Inequality is bequeathed early and hardened fast. Research indicates that by the time low-income children are 5 years old, they typically hear 30 million fewer words than their more affluent counterparts. That ” word gap” reflects a general lack of school readiness that affects performance in the early grades, which then sets students on a less successful path through middle school, high school, and life.
A desire to interrupt that process of replicative injustice is what has driven the effort toward universal pre-kindergarten (UPK) for 4-year-olds, a cause New York City Mayor Bill de Blasio famously adopted during his 2013 run for mayor and implemented citywide in less than two years, an achievement for which his many detractors rarely give him credit. Seventy-thousand children—more than in the entire school districts of Boston, San Francisco, or Atlanta—now participate in that program.
Now de Blasio is proposing to chase educational inequalities even further back toward the delivery room. At a school in the South Bronx on Monday, the mayor laid out a vision for establishing citywide preschool for 3-year-olds—universal 3-K—by the year 2021.
“Every child needs to be reached every child needs to get the strongest possible start,” the mayor said Monday in a school gymnasium at P.S. 1 in Morrisania, where more than a quarter of students are considered English-language learners, roughly one in five have some special-education need, and the school’s most recent state-test scores—18 percent hit grade-level proficiency on English and 11 percent on math—fell well shy of the citywide average of 39 and 40 percent, respectively. “We have proven through the growth of pre-K that it can be done and it can be done quickly — we have proven that it can reach every child and the evidence is overwhelming of the impact it is making on children and their schools.”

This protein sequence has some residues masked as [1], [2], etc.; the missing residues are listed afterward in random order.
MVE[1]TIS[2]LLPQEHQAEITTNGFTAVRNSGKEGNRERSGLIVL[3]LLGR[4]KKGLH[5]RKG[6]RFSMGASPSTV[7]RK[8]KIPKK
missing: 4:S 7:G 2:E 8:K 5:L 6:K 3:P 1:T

“We know there is a precious opportunity to reach children at the moment when they can learn and grow the best,” de Blasio continued. “The fact is the most important development of the human mind occurs before the age of 5. Parents see it and scientific research confirms it. There is one opportunity to get it right. This is the opportunity we have missed throughout our society for generations.”
“3-K for All in NYC” will be the largest such program in the nation—a “game-changer” according to the mayor. But he warned that pulling it off would be harder than pre-K was.
The effort will start with a focus on the 10,000 or so 3-year-olds who already get early-childhood education through the city’s means-tested Early Learn program. The new investment will provide increased family support, improved teacher training, and a better curriculum.
Next, the administration will provide 3-K for all in two districts, Morrisania in the Bronx and Brownsville in Brooklyn, that have particularly pronounced needs. The city will at the same time launch a survey to find space for the broader program, look to recruit nonprofit providers, and find and train teachers. By 2021, the administration will implement 3-K in eight other school districts.
All told, the price tag by 2021—the final year of de Blasio’s second term, if he is reelected in November—will be $177 million a year, on top of the $200 million already spent on Early Learn.